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the time they're born to the supermarket. that means when there's a problem like mad cow or an e. coli outbreak, it's difficult to quickly track back where the animal came from. and the reason we don't have the tough standard to find the farm and quarantine it and make sure no other cows come from it is the beef industry has faugtd it. they say it's federal intrusion. it's cumbersome. they would rather brand the animals. et cetera, et cetera, et cetera. some people think it's they're trying to avoid the taxes and not have the federal government know exactly how many animals they have. be that as it may, the obama administration is putting in a new rule to require tracking. it's only if the an crosses state lines. >> is there any indication that this is a larger, more widespread problem in california? >> i don't think we know yet. you've got all these guys right now crawling all over this still
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secret dairy farm. and they're going to be doing things like testing to see and checking every bit of paper. was any animal sick? are they displaying any signs of mad cow? if they find one other animal that looks like it has this, they will kill every cow on the farm. it could be tens of thousands. at the same time, this is a very unusual strain of the disease, which doesn't come from eating infected feed, meaning feed made from other cattle parts, which is illegal, but can occasionally slip into food. some scientists think this happens simultaneously where the proteins in the brain behave differently. but as for now it's only the one cow. >> so we know the one cow. we know they're still testing. you're saying this is very unusual. >> had a hamburger for dinner, but if we learn too much more i may be having a tofu burger next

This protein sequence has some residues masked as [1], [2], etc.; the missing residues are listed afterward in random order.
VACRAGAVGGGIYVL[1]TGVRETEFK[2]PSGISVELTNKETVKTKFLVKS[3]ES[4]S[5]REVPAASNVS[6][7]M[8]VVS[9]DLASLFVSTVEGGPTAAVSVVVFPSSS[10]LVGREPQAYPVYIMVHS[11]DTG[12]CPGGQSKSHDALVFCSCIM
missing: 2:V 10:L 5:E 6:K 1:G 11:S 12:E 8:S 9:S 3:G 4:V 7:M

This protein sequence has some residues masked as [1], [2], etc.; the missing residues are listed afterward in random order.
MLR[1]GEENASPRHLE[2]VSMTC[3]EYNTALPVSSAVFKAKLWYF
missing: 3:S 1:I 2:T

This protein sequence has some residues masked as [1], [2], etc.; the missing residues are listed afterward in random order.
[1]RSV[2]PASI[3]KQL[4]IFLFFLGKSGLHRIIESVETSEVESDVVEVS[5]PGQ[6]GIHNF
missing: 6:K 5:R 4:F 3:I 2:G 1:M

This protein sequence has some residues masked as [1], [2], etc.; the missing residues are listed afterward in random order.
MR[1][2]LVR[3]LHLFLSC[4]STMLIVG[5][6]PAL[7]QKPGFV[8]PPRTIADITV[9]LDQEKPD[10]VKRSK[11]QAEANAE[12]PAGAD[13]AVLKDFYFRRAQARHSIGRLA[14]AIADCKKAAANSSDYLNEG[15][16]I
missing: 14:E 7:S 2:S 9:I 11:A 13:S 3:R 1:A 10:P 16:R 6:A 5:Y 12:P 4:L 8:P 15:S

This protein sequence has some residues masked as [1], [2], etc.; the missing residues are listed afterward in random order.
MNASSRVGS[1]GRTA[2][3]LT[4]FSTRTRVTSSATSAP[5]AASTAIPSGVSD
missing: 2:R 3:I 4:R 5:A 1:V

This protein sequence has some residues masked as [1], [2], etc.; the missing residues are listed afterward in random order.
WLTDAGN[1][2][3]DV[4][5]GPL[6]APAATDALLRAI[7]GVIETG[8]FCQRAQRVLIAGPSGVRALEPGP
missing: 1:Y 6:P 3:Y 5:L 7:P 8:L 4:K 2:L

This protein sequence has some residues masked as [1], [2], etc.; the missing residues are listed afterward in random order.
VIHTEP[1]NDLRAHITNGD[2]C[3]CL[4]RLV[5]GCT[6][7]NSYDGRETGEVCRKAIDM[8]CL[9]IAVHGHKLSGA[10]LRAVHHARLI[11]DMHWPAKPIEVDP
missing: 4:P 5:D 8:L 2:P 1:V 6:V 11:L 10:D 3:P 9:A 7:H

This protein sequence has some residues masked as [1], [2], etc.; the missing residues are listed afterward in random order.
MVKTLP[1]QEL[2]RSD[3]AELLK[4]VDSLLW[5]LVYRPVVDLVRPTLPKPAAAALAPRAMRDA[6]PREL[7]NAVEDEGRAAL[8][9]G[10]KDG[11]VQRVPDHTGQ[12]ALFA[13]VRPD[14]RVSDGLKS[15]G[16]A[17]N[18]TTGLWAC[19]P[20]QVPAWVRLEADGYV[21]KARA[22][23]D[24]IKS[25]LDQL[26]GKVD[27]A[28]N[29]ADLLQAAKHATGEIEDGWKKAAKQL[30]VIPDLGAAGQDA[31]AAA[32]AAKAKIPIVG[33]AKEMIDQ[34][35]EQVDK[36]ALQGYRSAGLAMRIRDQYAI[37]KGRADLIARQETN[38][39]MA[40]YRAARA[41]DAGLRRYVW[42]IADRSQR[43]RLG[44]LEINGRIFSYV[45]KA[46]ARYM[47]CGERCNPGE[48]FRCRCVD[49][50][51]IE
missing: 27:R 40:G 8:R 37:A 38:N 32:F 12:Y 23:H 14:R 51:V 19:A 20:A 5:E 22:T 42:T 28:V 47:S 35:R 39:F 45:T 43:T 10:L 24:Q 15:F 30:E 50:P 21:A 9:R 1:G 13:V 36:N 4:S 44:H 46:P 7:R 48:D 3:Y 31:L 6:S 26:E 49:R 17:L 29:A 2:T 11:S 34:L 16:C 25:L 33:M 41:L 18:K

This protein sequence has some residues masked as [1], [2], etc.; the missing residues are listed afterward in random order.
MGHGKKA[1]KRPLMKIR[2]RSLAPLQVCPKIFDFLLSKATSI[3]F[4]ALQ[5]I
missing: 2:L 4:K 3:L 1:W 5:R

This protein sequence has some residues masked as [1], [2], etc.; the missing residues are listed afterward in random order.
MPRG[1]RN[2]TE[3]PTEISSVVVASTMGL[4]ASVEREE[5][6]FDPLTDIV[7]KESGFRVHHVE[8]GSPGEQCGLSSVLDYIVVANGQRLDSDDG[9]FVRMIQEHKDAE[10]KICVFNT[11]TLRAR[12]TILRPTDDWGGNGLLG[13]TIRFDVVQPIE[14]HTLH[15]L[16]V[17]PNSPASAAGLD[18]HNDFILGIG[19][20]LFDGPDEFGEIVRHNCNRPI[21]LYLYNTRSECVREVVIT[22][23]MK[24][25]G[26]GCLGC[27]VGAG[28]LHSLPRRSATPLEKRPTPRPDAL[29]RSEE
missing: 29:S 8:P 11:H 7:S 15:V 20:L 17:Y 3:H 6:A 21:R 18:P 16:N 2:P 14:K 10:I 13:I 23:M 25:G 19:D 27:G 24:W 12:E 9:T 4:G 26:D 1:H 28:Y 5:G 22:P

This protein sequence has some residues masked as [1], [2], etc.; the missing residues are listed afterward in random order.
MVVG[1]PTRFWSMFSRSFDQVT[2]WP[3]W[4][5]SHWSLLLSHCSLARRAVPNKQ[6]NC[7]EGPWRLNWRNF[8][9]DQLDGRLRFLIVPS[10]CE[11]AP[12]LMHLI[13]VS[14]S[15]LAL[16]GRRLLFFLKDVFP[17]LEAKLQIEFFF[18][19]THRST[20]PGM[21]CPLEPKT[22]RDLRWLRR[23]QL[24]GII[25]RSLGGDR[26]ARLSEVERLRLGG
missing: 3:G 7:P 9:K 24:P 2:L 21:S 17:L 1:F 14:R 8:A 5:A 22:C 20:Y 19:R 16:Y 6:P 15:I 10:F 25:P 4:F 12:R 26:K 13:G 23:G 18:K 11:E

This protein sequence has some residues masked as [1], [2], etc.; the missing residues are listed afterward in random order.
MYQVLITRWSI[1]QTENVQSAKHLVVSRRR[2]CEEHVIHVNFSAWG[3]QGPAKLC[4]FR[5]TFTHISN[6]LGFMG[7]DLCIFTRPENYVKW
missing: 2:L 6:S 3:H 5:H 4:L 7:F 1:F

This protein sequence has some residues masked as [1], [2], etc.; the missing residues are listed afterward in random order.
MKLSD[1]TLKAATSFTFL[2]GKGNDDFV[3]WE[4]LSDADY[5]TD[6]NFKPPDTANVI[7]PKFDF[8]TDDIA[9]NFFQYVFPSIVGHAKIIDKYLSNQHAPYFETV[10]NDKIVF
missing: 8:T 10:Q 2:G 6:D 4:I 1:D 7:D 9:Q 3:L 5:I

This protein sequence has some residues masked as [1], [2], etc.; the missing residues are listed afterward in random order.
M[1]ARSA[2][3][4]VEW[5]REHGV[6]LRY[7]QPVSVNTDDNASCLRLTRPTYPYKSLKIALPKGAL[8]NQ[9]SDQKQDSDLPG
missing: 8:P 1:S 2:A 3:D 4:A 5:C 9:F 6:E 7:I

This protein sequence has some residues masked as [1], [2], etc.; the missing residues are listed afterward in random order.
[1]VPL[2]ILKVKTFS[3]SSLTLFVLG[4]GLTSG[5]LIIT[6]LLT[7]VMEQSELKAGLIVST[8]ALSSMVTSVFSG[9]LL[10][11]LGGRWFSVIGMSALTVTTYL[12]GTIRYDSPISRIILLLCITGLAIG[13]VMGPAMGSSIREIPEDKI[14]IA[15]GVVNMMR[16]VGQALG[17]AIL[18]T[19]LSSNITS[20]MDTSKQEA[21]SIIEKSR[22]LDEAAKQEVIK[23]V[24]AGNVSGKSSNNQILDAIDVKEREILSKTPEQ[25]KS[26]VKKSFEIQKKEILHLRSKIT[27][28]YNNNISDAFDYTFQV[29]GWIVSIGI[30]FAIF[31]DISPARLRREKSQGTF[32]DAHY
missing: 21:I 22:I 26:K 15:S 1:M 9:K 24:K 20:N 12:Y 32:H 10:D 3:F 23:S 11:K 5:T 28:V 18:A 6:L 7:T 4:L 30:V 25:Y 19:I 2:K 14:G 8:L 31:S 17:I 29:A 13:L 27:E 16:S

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week. >> you are here to talk to us about one event that's taken many years of talk and discussion, and that's a real change in the way we handle the criminal justice system and particular prison. so tell us about the prison overhaul and what it will mean to all of us. >> right. so we have the correction officials this week announcing a major strategic plan, moving forward to continue to raise the inmate population, to bring a budget down significantly, to throw out a number, the current sbujt $10 million. it went from 3% of the general fund to 11% of the general fund in 30 years. this plan would bring that down to about 7.5%. now the thing is, we've heard plans like this before. there was a plan five years ago that looked great on paper. put together by smart people, well intentioned academics. it didn't go anywhere. it ran into reality with fiscal problems and what have you. the difference today is there's
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some momentum. we have realignment that started in october. it's already brought down the prison population by about 22,000 inmates. that in it of itself is making all sorts of things possible within the prison system that weren't possible before. so this plan is essentially going to ride on the coat tails of realignment. >> explain realignment, which is the key here. >> the governor, one of his big initiatives -- and realignment essentially shifts the responsibility for certain inmates, certain felons for the state to the county, both for parole and if they commit another crime. because we have the shifting or diverting of felons from the state to the county, this is why we're seeing such a drastic drop in the inmate population. you know, they call it the churn rate. these are people who go into the prison system for maybe two weeks, two months, and they're out again, and they're in again, and they're out again. they're trying to slow the revolving door. one concern is the state system
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sort of passing on its problems to the counties. are we going to see overcrowded county jails instead of overcrowded state prisons? that's one of the worries. the other worry is, will there be the money to fund a lot of this? >> we've been doing realignment for six or seven months now. what is the answer? what are we seeing? is the crime rate going up? are the county prisons overcrowded? what's happening so far? >> the big headline is we are seeing a significant reduction in the population at the state level. so it's working in that sense. i've talked to different folks in different counties. not surprisingly, it's playing out unevenly. you have counties in san francisco that are really prepared for this. other counties aren't. you have some counties with population caps on their jails. and they've been having to make decisions on early releaguing some people convicted and awaiting trial. so it's playing out unevenly. there haven't been any horror stories yet. the idea is this applies to